The Australian government released the business plan for NBN Co today which outlines the “cost-benefit” case for creating a monopoly wholesaler of fibre-based broadband services in Australia and investing some $A27 billion in public funds to create the network. The business case has been the focus of much political debate over the last year or so and as usual most of the debate has been conducted on a spurious basis – that is, the assumption is that the budget outlays proposed represent a “cost” to government and that by committing funds to this project the government is less able to “afford” other projects – presumably because there is some “budget balance outcome” that it cannot deviate from. Neither proposition is valid. While this blog has an Australian flavour the general economic principles apply to all national governments contemplating large-scale public infrastructure developments. The general point is that the provision of public infrastructure does not have to earn commercial returns.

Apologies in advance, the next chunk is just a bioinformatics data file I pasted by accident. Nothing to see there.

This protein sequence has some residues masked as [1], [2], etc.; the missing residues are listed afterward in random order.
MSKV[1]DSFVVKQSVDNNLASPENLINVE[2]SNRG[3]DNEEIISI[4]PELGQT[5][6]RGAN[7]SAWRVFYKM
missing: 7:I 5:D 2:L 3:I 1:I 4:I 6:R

I quite liked Robin Hood on TV when I was young. After each episode, there were famous sword duals in backyards, with usually some oppressive older brother playing the role of the sheriff and the youngest least defenceless kids were “his men”. The rest of us were the outlaws and we hid in bushes and sharpened dangerous bits of wood and fired them from powerful home made bows at the oppressors. Mothers had first-aid kits constantly in use. Neighbourhood girls were usually attracted to the outlaws which was always a useful by-product that the sheriff and his “men” seemed to overlook, although most of the “men” were too young to gauge the significance of this. Yes, 1960s suburban Australia. Anyway, Robin is back in town but this time some do-gooders are invoking his name to solve the problems of the world. However, none of their “solutions” are viable and are based on faulty understandings of the way monetary systems operate.